Artist Damien Hirst and his Californian wife Maia Norman wanted a city bolt-hole. Maia found a floating houseboat in Chelsea – a sort of pied-sur-mer – and set about restoring it.
Painted in soft duck-egg blue, the Signe Maria’s wood-clad exterior has the appearance of a traditional beach hut
Running up a £65,000 bill at London’s Metropolitan Hotel meant that it was high time artist Damien Hirst and his wife Maia Norman bought a base in the capital. But instead of the edgy enclave of Hoxton, they chose to restore the Signe Maria, a dilapidated houseboat moored on the Thames at Chelsea – it was the perfect choice for Maia, who hails from Pacific-lapped California. ‘It’s the closest thing in London to the beach,’ she pronounced.
California-born Maia leapt at the chance to live on the Thames at Chelsea, seeing it as the closest thing to the beach in London
The £160,000 houseboat renovation quickly became Maia’s baby. She didn’t like the grungey interior, so it was stripped back to the steel framework. Add the cost of the dry-dock, essential during the restoration and refitting, and the budget rapidly escalated, but Maia remained undeterred.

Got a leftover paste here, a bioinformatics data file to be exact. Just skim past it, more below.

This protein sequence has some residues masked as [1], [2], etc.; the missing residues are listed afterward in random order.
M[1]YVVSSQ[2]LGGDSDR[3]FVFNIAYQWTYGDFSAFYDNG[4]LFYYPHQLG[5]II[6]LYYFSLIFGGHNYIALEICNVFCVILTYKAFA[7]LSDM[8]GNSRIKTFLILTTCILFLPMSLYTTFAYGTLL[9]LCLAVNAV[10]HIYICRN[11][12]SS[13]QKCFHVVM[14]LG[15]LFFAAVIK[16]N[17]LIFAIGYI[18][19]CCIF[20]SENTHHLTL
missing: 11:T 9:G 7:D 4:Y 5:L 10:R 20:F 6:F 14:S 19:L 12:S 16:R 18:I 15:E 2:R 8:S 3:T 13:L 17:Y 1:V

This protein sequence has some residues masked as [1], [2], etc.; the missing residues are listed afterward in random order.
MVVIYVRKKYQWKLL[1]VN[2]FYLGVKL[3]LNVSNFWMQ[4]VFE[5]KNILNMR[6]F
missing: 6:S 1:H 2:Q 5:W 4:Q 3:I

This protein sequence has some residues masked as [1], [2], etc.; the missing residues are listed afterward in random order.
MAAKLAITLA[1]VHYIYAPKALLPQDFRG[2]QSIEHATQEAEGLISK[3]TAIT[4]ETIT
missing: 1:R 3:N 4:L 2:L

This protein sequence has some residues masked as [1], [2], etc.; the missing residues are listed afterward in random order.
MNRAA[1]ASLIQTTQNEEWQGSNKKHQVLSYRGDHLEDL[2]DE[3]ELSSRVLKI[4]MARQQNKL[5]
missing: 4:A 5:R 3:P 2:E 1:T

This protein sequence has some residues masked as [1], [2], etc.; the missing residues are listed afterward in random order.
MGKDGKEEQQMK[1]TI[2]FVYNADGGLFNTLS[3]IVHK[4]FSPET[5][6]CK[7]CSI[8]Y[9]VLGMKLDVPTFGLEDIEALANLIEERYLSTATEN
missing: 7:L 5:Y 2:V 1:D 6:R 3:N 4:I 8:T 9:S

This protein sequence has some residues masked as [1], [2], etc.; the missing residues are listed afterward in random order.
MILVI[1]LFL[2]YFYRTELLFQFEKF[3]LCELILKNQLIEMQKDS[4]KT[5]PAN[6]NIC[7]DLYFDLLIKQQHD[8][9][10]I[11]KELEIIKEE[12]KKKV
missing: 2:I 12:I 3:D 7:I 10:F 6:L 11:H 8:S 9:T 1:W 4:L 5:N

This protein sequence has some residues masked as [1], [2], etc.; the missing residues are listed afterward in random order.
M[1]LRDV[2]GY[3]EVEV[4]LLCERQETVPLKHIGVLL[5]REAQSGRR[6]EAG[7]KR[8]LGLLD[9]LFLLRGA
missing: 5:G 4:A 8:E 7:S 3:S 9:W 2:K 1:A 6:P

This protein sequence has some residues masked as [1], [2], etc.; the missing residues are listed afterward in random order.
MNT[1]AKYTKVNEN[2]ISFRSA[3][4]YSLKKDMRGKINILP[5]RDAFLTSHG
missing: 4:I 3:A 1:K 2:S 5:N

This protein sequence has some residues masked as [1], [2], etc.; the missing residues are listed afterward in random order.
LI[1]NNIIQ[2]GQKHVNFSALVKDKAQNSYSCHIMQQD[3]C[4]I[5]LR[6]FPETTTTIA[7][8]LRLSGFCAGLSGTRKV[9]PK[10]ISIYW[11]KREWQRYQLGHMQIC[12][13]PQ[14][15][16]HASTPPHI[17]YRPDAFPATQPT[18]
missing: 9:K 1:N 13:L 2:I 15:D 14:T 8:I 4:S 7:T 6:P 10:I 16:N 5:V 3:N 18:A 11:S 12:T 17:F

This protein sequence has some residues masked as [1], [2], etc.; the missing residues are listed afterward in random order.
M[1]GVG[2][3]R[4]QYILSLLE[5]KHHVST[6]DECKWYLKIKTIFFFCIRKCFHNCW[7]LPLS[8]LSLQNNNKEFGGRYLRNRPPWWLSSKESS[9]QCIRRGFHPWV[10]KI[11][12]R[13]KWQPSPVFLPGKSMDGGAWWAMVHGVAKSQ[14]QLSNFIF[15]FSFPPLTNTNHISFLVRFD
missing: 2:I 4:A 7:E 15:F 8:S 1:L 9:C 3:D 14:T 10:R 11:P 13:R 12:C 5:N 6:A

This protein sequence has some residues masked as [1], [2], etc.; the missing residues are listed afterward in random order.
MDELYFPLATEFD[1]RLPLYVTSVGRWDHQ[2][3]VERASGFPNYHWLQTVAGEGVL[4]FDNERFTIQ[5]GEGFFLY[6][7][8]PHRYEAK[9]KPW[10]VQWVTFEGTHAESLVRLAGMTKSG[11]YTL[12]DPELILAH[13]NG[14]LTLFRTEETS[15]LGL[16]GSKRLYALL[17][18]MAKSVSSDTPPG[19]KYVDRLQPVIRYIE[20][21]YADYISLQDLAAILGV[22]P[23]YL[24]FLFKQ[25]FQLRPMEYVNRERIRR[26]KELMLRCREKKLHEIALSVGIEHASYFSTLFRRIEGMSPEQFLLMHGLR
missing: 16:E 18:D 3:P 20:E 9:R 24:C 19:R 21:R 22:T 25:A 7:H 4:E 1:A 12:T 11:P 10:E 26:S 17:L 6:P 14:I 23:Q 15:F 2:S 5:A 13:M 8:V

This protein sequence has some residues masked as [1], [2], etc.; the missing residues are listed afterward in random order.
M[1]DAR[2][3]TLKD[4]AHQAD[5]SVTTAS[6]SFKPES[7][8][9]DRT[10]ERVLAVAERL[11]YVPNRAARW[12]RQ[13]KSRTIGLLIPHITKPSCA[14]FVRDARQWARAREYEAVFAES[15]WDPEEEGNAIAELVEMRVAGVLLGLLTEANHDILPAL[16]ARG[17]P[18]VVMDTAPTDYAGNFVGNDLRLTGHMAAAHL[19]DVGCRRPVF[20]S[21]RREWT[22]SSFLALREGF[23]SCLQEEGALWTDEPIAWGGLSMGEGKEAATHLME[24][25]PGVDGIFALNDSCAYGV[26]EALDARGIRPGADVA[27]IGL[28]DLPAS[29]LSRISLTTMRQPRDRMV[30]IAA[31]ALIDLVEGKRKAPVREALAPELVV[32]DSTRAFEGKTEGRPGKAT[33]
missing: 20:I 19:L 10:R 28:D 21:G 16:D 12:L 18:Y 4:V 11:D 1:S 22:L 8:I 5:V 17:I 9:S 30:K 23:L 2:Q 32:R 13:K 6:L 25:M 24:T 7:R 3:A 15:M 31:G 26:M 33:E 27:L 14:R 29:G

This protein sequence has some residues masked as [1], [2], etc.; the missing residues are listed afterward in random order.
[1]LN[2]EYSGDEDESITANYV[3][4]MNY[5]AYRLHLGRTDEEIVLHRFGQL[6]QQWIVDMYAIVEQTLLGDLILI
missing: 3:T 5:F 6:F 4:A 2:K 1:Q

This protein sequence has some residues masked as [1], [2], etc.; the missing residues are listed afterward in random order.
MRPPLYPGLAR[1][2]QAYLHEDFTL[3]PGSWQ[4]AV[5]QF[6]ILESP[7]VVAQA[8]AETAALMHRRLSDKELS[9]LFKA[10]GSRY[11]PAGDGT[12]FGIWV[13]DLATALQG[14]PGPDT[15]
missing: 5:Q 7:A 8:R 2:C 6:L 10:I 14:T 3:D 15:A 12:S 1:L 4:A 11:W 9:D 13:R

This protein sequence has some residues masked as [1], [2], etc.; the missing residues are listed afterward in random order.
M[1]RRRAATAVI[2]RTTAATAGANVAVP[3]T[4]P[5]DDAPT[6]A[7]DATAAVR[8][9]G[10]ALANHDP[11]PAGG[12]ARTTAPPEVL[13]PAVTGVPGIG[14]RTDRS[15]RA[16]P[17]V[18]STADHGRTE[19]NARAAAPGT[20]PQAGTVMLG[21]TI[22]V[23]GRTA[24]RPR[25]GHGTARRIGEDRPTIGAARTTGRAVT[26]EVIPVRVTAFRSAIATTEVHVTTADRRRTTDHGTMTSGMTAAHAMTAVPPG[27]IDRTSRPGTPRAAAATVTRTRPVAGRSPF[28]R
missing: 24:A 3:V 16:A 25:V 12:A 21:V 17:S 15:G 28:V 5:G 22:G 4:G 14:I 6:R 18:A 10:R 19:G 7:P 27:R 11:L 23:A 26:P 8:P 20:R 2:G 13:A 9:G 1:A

The West Coast-style tongue-and-groove walls of the main living space conceal insulation that protects the interior from damp and draughts
When it came to the interior, she was clear that didn’t want ‘anything too clean and brand-new looking’ and articulated her ideal look as ‘Ralph Lauren beach hut with patina’, which has translated in real terms to tongue-and-groove walls and squashy banquettes.
Though the furniture looks built-in, much of it can be reconfigured for different purposes. Outside, the laid-back nautical look continues, with cladding in duck-egg blue. The draughts and damp of houseboat living were eradicated by insulated walls and underfloor heating.
Neutral backgrounds are matched with touches of bright colour, such as the Mexican jaguar heads that decorate the dining area
But what this couple love best is the stillness of this comfortingly compact ‘pied-sur-mer’. Which, despite its London setting, has proved far more peaceful than the busy social whirl of their country home.
Photography: James Balston